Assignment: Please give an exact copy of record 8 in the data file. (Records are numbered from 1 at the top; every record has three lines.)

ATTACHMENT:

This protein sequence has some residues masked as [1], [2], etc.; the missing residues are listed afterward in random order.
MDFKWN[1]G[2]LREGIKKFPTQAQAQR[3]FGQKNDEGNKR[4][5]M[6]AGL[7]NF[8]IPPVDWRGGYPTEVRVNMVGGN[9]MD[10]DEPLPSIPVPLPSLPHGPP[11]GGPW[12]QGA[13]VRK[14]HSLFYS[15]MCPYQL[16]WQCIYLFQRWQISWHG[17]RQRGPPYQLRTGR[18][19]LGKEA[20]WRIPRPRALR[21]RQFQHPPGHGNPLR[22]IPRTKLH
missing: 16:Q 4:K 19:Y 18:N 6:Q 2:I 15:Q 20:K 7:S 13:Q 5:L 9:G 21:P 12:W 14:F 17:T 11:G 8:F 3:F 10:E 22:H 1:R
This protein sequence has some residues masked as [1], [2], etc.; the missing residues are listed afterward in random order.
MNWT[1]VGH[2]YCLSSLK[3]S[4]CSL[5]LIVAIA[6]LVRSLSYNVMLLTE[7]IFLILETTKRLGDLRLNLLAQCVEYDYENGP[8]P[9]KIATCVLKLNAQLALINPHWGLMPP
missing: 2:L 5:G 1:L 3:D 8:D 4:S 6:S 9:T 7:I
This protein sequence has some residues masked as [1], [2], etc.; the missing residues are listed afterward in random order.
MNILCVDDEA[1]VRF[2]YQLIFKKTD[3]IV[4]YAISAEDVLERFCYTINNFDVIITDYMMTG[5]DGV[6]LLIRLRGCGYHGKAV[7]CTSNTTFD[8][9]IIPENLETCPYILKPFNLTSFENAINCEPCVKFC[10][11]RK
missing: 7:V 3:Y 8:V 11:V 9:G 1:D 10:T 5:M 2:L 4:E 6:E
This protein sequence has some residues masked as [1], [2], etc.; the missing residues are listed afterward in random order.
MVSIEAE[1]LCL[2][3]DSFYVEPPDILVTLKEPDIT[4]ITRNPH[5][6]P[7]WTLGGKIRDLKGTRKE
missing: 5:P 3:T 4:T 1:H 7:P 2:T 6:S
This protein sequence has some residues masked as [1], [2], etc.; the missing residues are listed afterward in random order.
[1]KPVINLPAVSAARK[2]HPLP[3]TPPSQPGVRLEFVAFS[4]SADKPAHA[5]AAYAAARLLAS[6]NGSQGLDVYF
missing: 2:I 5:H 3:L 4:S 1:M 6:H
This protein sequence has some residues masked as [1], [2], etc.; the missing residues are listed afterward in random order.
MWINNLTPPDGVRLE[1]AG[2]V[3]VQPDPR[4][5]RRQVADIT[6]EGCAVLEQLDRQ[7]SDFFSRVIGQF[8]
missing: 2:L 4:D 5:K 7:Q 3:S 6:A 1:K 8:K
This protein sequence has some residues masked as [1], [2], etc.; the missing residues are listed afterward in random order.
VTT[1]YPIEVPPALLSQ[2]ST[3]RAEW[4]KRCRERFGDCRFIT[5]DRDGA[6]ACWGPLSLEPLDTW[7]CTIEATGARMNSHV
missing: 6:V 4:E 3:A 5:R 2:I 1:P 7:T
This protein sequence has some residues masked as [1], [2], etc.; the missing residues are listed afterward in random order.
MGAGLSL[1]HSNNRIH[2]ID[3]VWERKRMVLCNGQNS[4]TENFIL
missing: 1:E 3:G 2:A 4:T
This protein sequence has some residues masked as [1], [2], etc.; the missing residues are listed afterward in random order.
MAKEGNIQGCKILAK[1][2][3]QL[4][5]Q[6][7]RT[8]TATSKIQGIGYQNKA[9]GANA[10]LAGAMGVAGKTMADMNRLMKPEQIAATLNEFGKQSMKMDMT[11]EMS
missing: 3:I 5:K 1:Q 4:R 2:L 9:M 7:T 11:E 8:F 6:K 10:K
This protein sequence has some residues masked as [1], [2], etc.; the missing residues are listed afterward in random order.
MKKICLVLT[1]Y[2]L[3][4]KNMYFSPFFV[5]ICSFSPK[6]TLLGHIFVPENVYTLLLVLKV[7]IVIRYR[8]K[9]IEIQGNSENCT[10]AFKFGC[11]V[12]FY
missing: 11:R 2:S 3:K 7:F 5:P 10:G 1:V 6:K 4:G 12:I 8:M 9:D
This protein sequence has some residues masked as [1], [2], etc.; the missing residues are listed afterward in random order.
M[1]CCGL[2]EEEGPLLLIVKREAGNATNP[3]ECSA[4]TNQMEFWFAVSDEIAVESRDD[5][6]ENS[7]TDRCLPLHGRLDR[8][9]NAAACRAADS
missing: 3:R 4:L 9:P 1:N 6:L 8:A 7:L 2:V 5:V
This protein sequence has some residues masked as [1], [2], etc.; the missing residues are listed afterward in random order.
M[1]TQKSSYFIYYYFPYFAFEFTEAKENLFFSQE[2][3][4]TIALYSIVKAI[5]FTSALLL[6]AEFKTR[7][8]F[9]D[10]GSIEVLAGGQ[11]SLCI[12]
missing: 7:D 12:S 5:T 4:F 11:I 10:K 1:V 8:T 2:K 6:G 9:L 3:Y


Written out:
This protein sequence has some residues masked as [1], [2], etc.; the missing residues are listed afterward in random order.
MGAGLSL[1]HSNNRIH[2]ID[3]VWERKRMVLCNGQNS[4]TENFIL
missing: 1:E 3:G 2:A 4:T